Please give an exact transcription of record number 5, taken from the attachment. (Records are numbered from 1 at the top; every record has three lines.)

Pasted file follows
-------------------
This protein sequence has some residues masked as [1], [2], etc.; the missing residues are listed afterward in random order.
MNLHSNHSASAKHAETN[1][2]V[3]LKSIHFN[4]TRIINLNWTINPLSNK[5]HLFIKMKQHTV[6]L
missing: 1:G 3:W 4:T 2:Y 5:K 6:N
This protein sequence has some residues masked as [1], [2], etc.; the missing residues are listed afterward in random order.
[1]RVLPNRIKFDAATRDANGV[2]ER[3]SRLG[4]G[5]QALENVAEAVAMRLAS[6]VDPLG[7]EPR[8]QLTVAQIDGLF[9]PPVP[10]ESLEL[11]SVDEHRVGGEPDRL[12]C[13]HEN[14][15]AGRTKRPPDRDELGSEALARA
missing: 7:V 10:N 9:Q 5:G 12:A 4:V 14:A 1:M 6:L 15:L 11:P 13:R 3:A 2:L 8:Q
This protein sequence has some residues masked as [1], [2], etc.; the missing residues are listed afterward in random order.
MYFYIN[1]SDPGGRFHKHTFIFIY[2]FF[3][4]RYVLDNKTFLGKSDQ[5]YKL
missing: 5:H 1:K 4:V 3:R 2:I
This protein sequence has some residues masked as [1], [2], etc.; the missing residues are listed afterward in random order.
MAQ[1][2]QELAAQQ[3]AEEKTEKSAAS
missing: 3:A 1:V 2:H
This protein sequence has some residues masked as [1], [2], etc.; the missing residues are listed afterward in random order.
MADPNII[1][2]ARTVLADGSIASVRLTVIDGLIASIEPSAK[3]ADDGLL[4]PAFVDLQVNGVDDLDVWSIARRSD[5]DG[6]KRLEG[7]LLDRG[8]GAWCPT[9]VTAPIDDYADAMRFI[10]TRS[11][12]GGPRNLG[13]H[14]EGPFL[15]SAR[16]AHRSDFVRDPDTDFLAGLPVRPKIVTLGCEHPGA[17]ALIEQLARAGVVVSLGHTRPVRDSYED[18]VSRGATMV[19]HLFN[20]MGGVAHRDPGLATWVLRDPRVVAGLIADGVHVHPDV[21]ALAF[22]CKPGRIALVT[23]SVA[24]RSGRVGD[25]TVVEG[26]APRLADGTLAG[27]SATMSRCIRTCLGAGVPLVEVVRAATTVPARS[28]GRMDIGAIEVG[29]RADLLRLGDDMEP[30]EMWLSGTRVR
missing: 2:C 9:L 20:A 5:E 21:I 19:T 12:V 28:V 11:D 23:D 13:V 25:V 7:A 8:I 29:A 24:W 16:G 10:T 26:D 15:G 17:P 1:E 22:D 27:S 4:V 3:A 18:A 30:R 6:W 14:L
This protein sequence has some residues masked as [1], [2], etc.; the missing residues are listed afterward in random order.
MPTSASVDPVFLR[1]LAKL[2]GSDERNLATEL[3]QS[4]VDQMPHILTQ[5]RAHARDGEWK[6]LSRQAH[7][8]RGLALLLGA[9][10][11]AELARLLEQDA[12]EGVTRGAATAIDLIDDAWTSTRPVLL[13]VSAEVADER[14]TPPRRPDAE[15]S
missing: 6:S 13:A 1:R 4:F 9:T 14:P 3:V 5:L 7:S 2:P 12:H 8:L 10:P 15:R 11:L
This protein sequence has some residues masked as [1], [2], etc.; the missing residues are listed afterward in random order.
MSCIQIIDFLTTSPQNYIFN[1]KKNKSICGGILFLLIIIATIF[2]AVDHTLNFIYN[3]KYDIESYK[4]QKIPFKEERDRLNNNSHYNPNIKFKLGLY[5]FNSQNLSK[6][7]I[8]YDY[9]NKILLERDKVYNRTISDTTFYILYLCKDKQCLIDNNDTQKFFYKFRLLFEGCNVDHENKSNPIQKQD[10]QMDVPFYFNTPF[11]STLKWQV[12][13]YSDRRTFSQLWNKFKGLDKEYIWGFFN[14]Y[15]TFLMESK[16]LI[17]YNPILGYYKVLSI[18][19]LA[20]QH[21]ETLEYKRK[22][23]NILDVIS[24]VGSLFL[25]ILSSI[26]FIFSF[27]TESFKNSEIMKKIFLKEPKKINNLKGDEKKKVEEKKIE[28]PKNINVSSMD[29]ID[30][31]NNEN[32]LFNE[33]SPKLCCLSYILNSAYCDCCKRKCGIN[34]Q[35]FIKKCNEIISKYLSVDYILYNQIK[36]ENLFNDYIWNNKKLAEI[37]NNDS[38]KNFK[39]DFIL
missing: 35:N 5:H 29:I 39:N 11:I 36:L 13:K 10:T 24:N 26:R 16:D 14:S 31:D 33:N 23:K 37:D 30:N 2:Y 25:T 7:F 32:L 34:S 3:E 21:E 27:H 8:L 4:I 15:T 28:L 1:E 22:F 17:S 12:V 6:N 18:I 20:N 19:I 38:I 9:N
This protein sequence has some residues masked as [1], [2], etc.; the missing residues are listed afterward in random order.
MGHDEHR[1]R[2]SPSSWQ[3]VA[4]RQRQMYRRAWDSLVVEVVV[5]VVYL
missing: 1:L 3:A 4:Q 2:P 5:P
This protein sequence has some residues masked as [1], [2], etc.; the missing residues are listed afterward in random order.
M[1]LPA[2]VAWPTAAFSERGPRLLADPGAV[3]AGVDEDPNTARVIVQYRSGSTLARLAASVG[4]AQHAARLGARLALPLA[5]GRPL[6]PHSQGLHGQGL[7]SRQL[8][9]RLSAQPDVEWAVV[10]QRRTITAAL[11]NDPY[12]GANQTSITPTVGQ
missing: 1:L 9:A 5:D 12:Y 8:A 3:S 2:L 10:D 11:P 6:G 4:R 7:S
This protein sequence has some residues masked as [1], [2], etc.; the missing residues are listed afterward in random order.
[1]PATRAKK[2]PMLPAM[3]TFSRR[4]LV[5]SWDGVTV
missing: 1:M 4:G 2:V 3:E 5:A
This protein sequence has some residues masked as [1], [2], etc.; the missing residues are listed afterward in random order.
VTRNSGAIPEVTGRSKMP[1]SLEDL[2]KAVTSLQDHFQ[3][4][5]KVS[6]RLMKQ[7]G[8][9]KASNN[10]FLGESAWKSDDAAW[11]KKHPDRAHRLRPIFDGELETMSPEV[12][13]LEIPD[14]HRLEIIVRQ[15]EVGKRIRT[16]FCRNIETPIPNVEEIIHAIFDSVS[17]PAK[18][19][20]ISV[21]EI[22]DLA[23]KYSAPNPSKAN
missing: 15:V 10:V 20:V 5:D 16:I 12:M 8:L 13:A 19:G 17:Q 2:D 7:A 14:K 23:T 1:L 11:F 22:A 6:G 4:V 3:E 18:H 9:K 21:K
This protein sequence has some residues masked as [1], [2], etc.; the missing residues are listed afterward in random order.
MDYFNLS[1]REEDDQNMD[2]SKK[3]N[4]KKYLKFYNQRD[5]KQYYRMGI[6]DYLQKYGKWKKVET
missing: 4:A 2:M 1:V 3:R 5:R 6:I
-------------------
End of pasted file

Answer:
This protein sequence has some residues masked as [1], [2], etc.; the missing residues are listed afterward in random order.
MADPNII[1][2]ARTVLADGSIASVRLTVIDGLIASIEPSAK[3]ADDGLL[4]PAFVDLQVNGVDDLDVWSIARRSD[5]DG[6]KRLEG[7]LLDRG[8]GAWCPT[9]VTAPIDDYADAMRFI[10]TRS[11][12]GGPRNLG[13]H[14]EGPFL[15]SAR[16]AHRSDFVRDPDTDFLAGLPVRPKIVTLGCEHPGA[17]ALIEQLARAGVVVSLGHTRPVRDSYED[18]VSRGATMV[19]HLFN[20]MGGVAHRDPGLATWVLRDPRVVAGLIADGVHVHPDV[21]ALAF[22]CKPGRIALVT[23]SVA[24]RSGRVGD[25]TVVEG[26]APRLADGTLAG[27]SATMSRCIRTCLGAGVPLVEVVRAATTVPARS[28]GRMDIGAIEVG[29]RADLLRLGDDMEP[30]EMWLSGTRVR
missing: 2:C 9:L 20:A 5:E 21:I 19:T 12:V 28:V 11:D 23:D 13:V 25:V 7:A 8:I 29:A 24:W 16:G 10:T 26:D 15:G 17:P 1:E 22:D 27:S 4:V 3:A 18:A 30:R 6:W 14:L